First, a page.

Four Kings is a quaint throwback to the old-school sitcom.

TV and popular culture.
Jan. 5 2006 4:08 PM

The Boys Who Would Be Kings

NBC's Four Kings is a quaint throwback to the old-school sitcom.

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Four Kings (premiering tonight at 8:30 p.m. ET), the new NBC sitcom intended to help turn the network's re-engineered Thursday lineup (Will & Grace, Four Kings, My Name is Earl,The Office) into the "must-see TV" night of yore, is a charming anachronism: a well-written, multi-camera couch comedy with setups, punch lines, and a laugh track. Putting on this kind of show, and doing it well, is becoming a quaintly disappearing art form, like origami or scrimshaw. (CBS's underrated How I Met Your Motheris another recent example of the genre.) Tonight's Four Kings pilot was even directed by the Kurosawa of sitcoms, James Burrows, who cut his teeth on The Mary Tyler Moore Show and has since helmed countless episodes of The Bob Newhart Show, Cheers, Frasier, and Will & Grace.

ButFour Kings most closely resembles a more recent sitcom that was also often directed by Burrows: Friends. It's got the post-collegiate straight guys living together in an impossibly swanky Manhattan apartment—though in this case, the guys are without their gal equivalents across the hall. As in Friends, the vast gulf between income and real estate is explained by a plot device called "Grandma."*  See, one of the guys' grandmothers (whose voice we overhear in an opening flashback) has just died, leaving her beloved grandson Ben (Josh Cooke) her vast apartment on the Upper West Side. (As a New Yorker just coming off a brutal housing search, I wanted to know more about this apartment: Classic six? Multistory? Doorman building? Unfortunately, the place is filmed in such conventional sitcom style that it could be the set from Roseanne, but with wainscoting.) The boys, best friends since childhood, even have a yuppie cafe that serves as their gathering place, like Friends' annoyingly named Central Perk (weren't they supposed to live in downtown Manhattan?)

We don't learn much about Ben and his roommates in the first few episodes, just enough to establish a rough typology: Ben is a freelance writer who's sensitive enough to get ribbed by his buddies for being too nice to women (though he's psyched to land an assignment at Maxim magazine.) Jason (Todd Grinnell) is a buttoned-up real estate developer who used to be a fat kid and is now obsessed with working out. Bobby (Shane McRae) is an affable stoner type whose greatest ambition is to sneak up on his roommates unawares and punch them in the chest. Seth Green (a familiar cult figure from the Austin Powers movies, Greg the Bunny, and Buffy the Vampire Slayer) plays Barry, a short redhead with an anger problem, sort of a cuter version of Danny Bonaduce.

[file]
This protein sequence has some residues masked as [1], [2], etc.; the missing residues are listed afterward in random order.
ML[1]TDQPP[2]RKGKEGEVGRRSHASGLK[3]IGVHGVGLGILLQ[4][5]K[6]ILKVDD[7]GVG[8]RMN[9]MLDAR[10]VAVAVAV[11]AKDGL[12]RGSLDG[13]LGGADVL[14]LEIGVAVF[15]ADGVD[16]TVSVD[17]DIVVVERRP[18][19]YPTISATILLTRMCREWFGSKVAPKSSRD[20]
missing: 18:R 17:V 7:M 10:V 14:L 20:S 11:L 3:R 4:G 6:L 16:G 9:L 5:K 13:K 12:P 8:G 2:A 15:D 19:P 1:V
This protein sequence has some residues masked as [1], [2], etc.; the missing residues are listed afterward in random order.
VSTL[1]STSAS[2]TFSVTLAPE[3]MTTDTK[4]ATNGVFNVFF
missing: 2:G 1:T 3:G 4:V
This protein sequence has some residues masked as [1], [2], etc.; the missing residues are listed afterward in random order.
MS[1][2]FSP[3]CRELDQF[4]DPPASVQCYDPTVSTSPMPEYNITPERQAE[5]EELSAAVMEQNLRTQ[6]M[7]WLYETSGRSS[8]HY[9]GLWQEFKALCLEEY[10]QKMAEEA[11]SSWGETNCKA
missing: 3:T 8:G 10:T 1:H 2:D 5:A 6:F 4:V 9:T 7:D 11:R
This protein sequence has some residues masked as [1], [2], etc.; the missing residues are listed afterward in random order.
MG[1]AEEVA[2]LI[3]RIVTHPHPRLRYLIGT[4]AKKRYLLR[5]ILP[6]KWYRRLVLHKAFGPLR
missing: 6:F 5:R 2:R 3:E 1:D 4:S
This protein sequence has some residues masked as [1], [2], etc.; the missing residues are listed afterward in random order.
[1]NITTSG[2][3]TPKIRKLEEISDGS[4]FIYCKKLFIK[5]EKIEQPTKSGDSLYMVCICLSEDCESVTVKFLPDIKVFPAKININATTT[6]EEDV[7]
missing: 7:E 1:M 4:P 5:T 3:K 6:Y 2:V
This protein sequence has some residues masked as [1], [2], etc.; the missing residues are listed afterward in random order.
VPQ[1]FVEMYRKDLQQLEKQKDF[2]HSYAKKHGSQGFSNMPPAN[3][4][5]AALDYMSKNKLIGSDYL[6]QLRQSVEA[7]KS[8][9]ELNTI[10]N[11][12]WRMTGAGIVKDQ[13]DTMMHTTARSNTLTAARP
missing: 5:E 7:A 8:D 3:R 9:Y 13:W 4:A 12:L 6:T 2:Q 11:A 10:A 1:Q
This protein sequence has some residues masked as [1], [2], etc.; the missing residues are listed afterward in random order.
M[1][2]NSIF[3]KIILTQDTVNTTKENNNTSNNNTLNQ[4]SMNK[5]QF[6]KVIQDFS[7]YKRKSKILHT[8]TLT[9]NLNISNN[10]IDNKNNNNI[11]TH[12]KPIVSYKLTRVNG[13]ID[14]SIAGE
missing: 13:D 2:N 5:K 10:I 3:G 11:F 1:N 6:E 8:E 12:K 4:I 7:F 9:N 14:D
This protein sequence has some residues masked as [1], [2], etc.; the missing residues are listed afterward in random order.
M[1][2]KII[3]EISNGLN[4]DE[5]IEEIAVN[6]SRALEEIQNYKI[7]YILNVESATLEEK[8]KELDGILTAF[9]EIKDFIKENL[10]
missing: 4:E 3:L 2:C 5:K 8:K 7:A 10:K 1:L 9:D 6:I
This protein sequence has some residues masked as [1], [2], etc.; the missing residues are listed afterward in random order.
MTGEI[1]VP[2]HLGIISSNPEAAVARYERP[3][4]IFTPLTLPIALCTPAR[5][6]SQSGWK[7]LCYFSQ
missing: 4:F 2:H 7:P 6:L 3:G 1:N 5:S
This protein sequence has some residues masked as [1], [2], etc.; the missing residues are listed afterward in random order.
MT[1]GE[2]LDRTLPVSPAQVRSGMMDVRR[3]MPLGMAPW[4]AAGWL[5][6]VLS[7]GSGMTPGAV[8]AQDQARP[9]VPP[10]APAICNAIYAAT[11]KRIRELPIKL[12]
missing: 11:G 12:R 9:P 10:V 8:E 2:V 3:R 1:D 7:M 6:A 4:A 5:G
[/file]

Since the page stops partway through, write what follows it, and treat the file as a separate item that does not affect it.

Maybe my standards have just been systematically lowered by last season's grim crop of TV offerings, but I quite liked Four Kings. It's neither wildly innovative nor sidesplittingly funny, but it has a warm, cozy group vibe and no flagrant casting mishaps (unlike How I Met Your Mother, which boasts great quirky sidekicks but a terminally dull leading man). It also keeps the misogyny down to a gentle simmer, at least after the first episode. In tonight's pilot, Ben's girlfriend is depicted as a selfish shrew for wanting to share his swell new digs, while the guys' desire for the exact same thing is presented as pure, unsullied friendship.

The second episode, in which the newly single boys compete for female attention at a nightclub, allows the women characters to talk back, with a bitchy wit familiar from Will & Grace (created by the same production team, David Kohan and Max Mutchnick, who actually have been friends since boyhood). Will & Grace fans with lazy dispositions will probably leave the remote alone long enough to give Four Kings a chance at survival. Whether that same audience will stick around for the far edgier Earl/Office time bloc is another question.

Correction, Jan. 6, 2006: This story originally and incorrectly implied that Friends offered no explanation for why Monica and friends lived in such a large apartment. In fact, it was Monica and Ross' grandmother's rent-controlled apartment. (Return  to the corrected sentence.)

Dana Stevens is Slate's movie critic.

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